Culture War Hits Latino Museum

September 24, 2023—This is National Hispanic Heritage Month, a time to celebrate the numerous contributions of the Latinx and Hispanic community—the second largest racial and ethnic group after White Americans. But amid this annual commemoration from September 15 to October 15, there is a culture war brewing that is threatening the future building of the Smithsonian’s National Museum of the American Latino and represents a lurking danger for the arts.

According to a recent article in Time Magazine, since the opening of the National Museum of the American Latino, which I wrote about last year for the readers of Arts & Culture Connections, a group of conservative Hispanic government and business leaders, along with commentators, have been attacking the content of the exhibit in the Molina Family Gallery. At issue, according to the article, is a new exhibit planned for 2025. The conservative group, which includes representatives of Congress, The Heritage Foundation and the 1776 Commission, believes the museum is painting Latinos as victims of oppression, while two historians who have been working for the past two years on the new exhibit for the museum believe that the fight against injustice is an integral part of Latino history.

One of the conservative group leaders went so far as to write: “If conservatives are serious about culture wars, they should definitely defund the museum.”

Among the events the historians had planned to highlight in the exhibition were the Young Lords’ 1970 takeover of Lincoln Hospital in New York City, which led to the establishment of a patient’s bill of rights for all people; the 1968 East Los Angeles Chicano student walkouts by more than 20,000 Latino students to protest discrimination in the public schools, and the Mendez family lawsuit against a California school district, which pre-dated Brown v Board of Education.

The major funding for the Smithsonian comes from Congress. The Smithsonian leaders were strong-armed (my word) to participate in a meeting in July to revise the process for reviewing museum content. According to the article, as a result of the conservative pushback, the exhibition about Latino civil rights history and youth activism will be replaced by an exhibition about Salsa music.

This is, by far, one of the most chilling stories about the culture wars that I have read. Marginalized people, events celebrating cultural milestones, books, and now museums—not only is there an attempt to ignore the rich diversity of the American people and their cultural heritage, but also these conservative groups are attempting to uproot, rewrite, and whitewash history.

Think about it – the Smithsonian is the world’s largest museum, and the cornerstone of its mission has been heralding, including, and showcasing the diverse histories of the people who are all a part of American history. If the review process has disrupted a planned civil rights exhibition at the National Museum of the American Latino, which of the other 21 museums that make up the Smithsonian could be next?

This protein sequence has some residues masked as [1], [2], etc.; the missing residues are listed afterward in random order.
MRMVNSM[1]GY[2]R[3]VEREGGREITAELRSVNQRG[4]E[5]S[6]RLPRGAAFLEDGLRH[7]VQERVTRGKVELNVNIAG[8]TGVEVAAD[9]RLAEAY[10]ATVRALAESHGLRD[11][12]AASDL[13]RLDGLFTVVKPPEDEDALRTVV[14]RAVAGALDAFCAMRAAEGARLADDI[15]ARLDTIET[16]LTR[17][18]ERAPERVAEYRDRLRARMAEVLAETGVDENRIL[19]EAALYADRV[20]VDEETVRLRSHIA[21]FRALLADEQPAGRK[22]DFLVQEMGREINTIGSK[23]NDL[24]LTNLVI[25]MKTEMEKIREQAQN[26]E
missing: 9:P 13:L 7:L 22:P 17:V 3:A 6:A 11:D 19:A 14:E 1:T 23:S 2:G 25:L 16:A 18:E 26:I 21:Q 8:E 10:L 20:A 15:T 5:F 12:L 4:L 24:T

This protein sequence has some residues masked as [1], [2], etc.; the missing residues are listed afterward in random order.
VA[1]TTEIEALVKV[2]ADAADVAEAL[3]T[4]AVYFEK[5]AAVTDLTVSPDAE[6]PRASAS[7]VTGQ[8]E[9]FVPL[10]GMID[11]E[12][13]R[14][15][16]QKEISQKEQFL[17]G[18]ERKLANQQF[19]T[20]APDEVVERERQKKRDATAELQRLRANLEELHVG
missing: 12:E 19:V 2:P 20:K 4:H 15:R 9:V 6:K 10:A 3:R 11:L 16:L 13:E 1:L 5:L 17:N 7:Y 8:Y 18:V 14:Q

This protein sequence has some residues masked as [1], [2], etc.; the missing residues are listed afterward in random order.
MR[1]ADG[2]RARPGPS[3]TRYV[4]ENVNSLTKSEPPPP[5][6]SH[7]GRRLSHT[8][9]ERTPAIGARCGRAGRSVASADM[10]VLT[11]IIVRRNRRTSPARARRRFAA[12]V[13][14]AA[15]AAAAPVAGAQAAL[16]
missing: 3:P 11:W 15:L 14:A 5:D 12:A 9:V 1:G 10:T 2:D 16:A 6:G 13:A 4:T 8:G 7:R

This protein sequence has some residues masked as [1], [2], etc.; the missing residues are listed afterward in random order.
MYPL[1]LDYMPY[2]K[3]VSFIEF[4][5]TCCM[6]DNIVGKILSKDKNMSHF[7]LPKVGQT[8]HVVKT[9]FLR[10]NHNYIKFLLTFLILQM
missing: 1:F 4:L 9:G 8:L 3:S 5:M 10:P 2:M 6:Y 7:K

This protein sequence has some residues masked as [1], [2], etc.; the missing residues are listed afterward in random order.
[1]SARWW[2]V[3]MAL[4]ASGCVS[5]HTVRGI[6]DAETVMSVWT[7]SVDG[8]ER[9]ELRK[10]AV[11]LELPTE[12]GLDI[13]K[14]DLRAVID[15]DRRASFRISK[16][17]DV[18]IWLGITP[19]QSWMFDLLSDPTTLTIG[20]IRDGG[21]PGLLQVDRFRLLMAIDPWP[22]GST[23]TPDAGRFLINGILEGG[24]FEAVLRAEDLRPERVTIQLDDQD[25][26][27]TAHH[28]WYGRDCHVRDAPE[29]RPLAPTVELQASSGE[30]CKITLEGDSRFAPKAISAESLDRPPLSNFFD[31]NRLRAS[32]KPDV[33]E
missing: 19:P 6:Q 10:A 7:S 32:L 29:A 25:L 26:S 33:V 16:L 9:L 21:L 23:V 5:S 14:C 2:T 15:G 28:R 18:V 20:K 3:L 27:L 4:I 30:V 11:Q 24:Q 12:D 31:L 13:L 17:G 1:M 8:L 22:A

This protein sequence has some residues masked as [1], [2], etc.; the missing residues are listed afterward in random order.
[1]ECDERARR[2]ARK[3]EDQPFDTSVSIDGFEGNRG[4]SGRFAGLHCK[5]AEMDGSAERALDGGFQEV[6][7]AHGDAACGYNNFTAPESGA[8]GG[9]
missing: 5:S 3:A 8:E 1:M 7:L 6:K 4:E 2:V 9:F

Could these conservative advocates stop the building of the National Museum of the American Latino or the American Women’s History Museum? Could exhibitions about slavery or about treaties between the American Indian Nations and the United States be forced to close?

When it comes to culture wars fueled by the desire to control, omit, obscure, or lie, we cannot afford to sit on the sidelines; especially when it comes to the arts. Let’s flip the script: “If arts administrators, cultural leaders, artists, and communities empowered by the arts are serious about winning the culture wars, then we must DEFEND the museum and all other arts and cultural institutions!” I urge you to choose where you will put a stake in the ground and act to protect the arts!

If you want to support Lonnie Bunch, III, the Secretary of the Smithsonian and the first African American to hold that position, and you want to protect the integrity and autonomy of the Smithsonian, please contact your Congressional representative via this link.

As always, I want to know what you think. I invite you to share your comments below.


PS: The National Museum of the American Latino uses the term “Latino” to describe the diverse residents of the United States with cultural or ancestral ties to Latin America or the Caribbean. For many, the term “Latino” also creates room for acknowledging Black, Indigenous, Asian, and other heritages on equal terms with European ancestry. The term “Hispanic” is used to signal a connection to Spain or the Spanish language. You can learn more at this link.

Leave a Reply